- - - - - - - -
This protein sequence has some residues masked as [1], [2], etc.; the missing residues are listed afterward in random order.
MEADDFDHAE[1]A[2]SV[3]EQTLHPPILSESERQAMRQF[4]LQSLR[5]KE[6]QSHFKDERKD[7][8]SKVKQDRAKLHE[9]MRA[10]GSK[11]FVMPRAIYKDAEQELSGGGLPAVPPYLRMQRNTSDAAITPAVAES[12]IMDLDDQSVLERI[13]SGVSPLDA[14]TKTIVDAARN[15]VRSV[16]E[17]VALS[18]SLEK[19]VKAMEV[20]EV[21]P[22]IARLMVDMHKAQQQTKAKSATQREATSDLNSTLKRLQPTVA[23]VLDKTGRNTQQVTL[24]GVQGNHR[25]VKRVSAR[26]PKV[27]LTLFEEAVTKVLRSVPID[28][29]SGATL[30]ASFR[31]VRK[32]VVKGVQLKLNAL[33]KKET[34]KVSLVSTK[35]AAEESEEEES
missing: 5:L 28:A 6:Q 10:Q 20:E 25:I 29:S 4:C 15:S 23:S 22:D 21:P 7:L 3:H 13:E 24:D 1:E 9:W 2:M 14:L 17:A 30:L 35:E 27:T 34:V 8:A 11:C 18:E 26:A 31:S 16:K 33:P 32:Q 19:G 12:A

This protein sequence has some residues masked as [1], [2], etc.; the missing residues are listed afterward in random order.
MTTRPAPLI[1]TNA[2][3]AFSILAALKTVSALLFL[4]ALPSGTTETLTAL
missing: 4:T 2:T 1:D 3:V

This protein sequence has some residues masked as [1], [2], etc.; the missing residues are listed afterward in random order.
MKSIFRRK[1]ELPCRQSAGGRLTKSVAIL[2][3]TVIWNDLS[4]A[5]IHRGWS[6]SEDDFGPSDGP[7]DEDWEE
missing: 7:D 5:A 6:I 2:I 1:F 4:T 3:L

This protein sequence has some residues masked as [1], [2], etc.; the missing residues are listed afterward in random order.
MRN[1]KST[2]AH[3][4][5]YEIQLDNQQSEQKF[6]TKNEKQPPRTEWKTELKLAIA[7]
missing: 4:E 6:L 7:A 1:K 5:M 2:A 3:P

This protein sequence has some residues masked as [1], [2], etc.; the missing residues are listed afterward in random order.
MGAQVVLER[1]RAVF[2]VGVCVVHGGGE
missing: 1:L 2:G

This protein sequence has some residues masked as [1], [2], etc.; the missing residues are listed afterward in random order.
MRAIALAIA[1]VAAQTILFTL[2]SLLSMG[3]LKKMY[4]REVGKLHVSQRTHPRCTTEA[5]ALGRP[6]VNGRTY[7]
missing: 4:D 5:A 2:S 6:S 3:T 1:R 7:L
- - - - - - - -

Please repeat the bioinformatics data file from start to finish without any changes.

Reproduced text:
This protein sequence has some residues masked as [1], [2], etc.; the missing residues are listed afterward in random order.
MEADDFDHAE[1]A[2]SV[3]EQTLHPPILSESERQAMRQF[4]LQSLR[5]KE[6]QSHFKDERKD[7][8]SKVKQDRAKLHE[9]MRA[10]GSK[11]FVMPRAIYKDAEQELSGGGLPAVPPYLRMQRNTSDAAITPAVAES[12]IMDLDDQSVLERI[13]SGVSPLDA[14]TKTIVDAARN[15]VRSV[16]E[17]VALS[18]SLEK[19]VKAMEV[20]EV[21]P[22]IARLMVDMHKAQQQTKAKSATQREATSDLNSTLKRLQPTVA[23]VLDKTGRNTQQVTL[24]GVQGNHR[25]VKRVSAR[26]PKV[27]LTLFEEAVTKVLRSVPID[28][29]SGATL[30]ASFR[31]VRK[32]VVKGVQLKLNAL[33]KKET[34]KVSLVSTK[35]AAEESEEEES
missing: 5:L 28:A 6:Q 10:Q 20:E 25:I 29:S 4:C 15:S 23:S 22:D 21:P 7:L 3:H 13:E 24:D 1:E 9:W 2:M 14:L 17:A 30:L 35:E 27:T 34:V 8:A 11:C 18:E 26:A 31:S 16:K 33:P 32:Q 19:G 12:A

This protein sequence has some residues masked as [1], [2], etc.; the missing residues are listed afterward in random order.
MTTRPAPLI[1]TNA[2][3]AFSILAALKTVSALLFL[4]ALPSGTTETLTAL
missing: 4:T 2:T 1:D 3:V

This protein sequence has some residues masked as [1], [2], etc.; the missing residues are listed afterward in random order.
MKSIFRRK[1]ELPCRQSAGGRLTKSVAIL[2][3]TVIWNDLS[4]A[5]IHRGWS[6]SEDDFGPSDGP[7]DEDWEE
missing: 7:D 5:A 6:I 2:I 1:F 4:T 3:L

This protein sequence has some residues masked as [1], [2], etc.; the missing residues are listed afterward in random order.
MRN[1]KST[2]AH[3][4][5]YEIQLDNQQSEQKF[6]TKNEKQPPRTEWKTELKLAIA[7]
missing: 4:E 6:L 7:A 1:K 5:M 2:A 3:P

This protein sequence has some residues masked as [1], [2], etc.; the missing residues are listed afterward in random order.
MGAQVVLER[1]RAVF[2]VGVCVVHGGGE
missing: 1:L 2:G

This protein sequence has some residues masked as [1], [2], etc.; the missing residues are listed afterward in random order.
MRAIALAIA[1]VAAQTILFTL[2]SLLSMG[3]LKKMY[4]REVGKLHVSQRTHPRCTTEA[5]ALGRP[6]VNGRTY[7]
missing: 4:D 5:A 2:S 6:S 3:T 1:R 7:L